Wangala Festival Of Garo Tribes in Meghalaya And Assam

WANGALA

A HARVEST FESTIVAL CELEBRATED BY THE GARO TRIBE, WHO LIVE IN MEGHALAYA AND ASSAM IN HONOUR OF SALJONG (SUNGOD)

SIGNIFICANCE AND HISTORY:

WangalaWangala is an important winter harvesting festival of the Garo Tribes residing in Meghalaya and Assam. It is generally celebrated on the month of November. This festival is dedicated to ‘Misi Sanljong’ or ‘Pattigipa Ra’rongipa’ that means God Sun. The people show their gratitude to God Sun for blessing them with an affluent yield throughout the year.

Wangala is also known as ‘Wanna’ and ‘Wanna Rongchuwa’ that literally means ‘hundred drums’. The celebration of this festival takes about three days but in the Metropolitan cities it is being celebrated for only one day. Apart from Meghalaya and Assam it is also celebrated in the Greater Mymensingh in Bangladesh.

According to old sayings Wangala was actually a dance performed by the creatures residing in water bodies. Though human beings were also given invitations but they didn’t know how to dance. The crabs taught them the techniques of dancing on the land. The dancing activities are thereby influenced by the movements made by the crabs.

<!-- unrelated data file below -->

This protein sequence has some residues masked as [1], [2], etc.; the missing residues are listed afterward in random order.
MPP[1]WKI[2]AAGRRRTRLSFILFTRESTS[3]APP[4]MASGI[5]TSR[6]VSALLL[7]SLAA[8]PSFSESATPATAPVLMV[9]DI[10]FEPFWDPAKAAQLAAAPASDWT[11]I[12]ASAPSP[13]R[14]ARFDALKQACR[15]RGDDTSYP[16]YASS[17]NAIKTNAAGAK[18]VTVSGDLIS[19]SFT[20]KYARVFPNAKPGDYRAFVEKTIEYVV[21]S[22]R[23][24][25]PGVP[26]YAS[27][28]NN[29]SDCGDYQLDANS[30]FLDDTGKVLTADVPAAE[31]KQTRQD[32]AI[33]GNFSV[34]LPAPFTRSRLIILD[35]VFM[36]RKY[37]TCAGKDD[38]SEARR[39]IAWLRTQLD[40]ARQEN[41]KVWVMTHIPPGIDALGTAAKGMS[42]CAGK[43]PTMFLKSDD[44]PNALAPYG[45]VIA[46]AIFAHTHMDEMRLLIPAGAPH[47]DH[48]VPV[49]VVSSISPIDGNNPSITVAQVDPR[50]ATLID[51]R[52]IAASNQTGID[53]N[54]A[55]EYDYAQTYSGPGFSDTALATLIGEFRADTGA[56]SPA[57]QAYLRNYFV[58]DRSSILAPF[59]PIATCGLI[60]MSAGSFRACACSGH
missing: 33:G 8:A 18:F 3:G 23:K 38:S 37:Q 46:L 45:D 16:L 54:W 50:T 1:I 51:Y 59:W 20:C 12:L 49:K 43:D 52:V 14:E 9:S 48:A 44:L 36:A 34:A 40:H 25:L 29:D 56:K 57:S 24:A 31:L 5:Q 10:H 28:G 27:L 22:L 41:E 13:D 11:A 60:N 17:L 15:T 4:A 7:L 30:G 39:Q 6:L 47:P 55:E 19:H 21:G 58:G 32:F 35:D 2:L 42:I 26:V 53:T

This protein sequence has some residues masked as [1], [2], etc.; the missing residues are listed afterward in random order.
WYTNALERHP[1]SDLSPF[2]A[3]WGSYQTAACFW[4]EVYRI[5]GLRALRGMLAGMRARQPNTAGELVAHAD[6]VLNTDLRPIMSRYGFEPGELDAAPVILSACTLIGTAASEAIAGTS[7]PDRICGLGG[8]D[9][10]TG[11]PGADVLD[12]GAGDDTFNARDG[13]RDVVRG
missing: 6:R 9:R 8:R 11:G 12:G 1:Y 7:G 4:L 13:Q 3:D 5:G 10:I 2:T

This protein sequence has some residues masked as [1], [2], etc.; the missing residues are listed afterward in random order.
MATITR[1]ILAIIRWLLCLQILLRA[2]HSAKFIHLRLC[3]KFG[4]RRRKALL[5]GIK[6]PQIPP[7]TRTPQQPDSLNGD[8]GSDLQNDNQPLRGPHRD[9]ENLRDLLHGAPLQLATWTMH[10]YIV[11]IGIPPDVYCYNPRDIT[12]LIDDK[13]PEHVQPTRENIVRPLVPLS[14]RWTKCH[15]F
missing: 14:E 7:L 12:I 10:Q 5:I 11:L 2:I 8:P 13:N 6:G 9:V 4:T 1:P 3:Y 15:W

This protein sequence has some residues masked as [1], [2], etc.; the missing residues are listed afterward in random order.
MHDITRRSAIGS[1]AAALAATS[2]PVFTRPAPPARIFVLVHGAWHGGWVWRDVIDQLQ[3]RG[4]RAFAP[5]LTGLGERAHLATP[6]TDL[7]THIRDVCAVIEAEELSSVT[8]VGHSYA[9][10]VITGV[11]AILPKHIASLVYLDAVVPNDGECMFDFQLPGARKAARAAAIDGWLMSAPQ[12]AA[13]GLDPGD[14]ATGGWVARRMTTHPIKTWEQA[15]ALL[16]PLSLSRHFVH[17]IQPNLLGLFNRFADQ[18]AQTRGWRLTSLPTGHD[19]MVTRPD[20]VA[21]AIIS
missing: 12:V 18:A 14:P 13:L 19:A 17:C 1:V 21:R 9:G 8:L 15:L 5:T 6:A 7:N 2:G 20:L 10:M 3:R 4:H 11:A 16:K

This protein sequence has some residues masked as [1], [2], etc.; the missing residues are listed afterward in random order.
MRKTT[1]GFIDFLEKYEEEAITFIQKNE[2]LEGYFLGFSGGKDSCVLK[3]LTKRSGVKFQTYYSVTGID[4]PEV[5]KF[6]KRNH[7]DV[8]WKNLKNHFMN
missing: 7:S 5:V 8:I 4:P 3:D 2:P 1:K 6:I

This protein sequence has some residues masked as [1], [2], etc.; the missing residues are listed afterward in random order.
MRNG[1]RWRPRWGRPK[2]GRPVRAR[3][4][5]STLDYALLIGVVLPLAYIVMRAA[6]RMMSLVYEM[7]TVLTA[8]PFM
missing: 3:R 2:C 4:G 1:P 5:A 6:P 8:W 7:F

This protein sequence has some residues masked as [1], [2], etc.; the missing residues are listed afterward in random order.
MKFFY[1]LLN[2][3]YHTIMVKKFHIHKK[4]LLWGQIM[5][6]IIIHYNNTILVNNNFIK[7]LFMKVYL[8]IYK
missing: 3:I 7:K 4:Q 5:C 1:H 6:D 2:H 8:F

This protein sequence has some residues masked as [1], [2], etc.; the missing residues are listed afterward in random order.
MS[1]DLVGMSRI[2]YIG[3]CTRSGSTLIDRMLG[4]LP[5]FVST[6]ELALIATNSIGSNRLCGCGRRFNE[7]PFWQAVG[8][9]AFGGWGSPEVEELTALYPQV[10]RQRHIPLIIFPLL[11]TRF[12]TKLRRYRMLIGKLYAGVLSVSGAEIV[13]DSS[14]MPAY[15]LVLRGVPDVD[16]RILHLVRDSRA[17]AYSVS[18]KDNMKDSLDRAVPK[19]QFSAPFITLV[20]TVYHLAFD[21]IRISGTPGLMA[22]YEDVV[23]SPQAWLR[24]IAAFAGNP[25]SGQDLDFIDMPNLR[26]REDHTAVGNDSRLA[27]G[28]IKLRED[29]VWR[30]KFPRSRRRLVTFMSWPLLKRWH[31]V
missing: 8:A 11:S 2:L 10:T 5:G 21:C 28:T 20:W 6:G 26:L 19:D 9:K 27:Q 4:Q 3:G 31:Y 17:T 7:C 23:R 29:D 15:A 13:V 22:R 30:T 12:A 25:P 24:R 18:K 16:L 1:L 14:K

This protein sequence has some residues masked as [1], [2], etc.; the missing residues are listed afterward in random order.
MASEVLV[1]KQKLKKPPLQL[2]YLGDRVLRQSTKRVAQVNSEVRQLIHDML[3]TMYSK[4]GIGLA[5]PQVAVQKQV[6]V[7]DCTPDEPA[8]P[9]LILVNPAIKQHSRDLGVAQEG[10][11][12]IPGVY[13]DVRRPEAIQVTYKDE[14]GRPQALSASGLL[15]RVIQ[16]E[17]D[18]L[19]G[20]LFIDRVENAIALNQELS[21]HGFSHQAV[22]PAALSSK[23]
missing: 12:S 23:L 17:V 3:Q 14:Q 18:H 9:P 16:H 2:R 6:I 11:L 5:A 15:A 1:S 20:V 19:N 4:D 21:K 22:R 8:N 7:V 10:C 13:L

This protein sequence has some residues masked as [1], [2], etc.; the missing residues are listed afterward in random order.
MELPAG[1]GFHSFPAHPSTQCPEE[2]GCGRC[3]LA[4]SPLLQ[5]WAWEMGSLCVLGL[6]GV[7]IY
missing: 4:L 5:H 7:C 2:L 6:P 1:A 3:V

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RITUALS:

There is no image of the God and offerings are made in commemoration of the God Sun. The ‘Rugala’ and Sasat sowa rituals are held on the first day and Dama Gogata takes place on the final or last day of the festival. The celebration of Rugala generally takes place in the house of the head of the village called as ‘Nogma’ or a shed of Bamboo is constructed near the house.

A non-refined brew made of rice known as ‘Chu’ is offered to the God. An offering of cooked rice is made to God Sun and ‘Rokime’ known to be the mother of rice. Weaving of ‘Dokhmanda’ also takes place.

Ten groups of performers are selected and each group consists of ten drummers. Wangala got its very name because of such groups. The drummers wear feather fixed turbans known as ‘Kotips’ and scarves of cotton comprising of different colours known as ‘Pandras’. The drums played by them are generally four-sided and known as ‘Damas’. Wood is used for making the Damas that is obtained from a particular tree known as ‘Gambare Tree’.

The Nokma leads the respective groups with a ‘Milam’ that means dagger and a protecting shield. He performs a dance full of aggression with howling and shouting in order to enhance the spirit of the groups contributing in the celebration of the festival.

People of any age get beautifully attired by wearing vibrant dresses known as Daksari, Gando and Dakmanda. Head coverings attached with feathers known as ‘Dome’ are worn by them and dancing with the beating of drums takes place that is known as ‘Dama’.

‘Katta Doka’ meaning conversing in singing mode and ‘Ajea’ or ‘Dani Doka’ that means description of Wangala by singing is also observed. The people rejoice themselves by performing ‘Pomelo dance’ and ‘Chambil Mesa’.

Several sports such as climbing of oil-smeared bamboo poles are held and carrying of rocks is held. A fair is organized in which weaves are sold along with field products and wooden materials.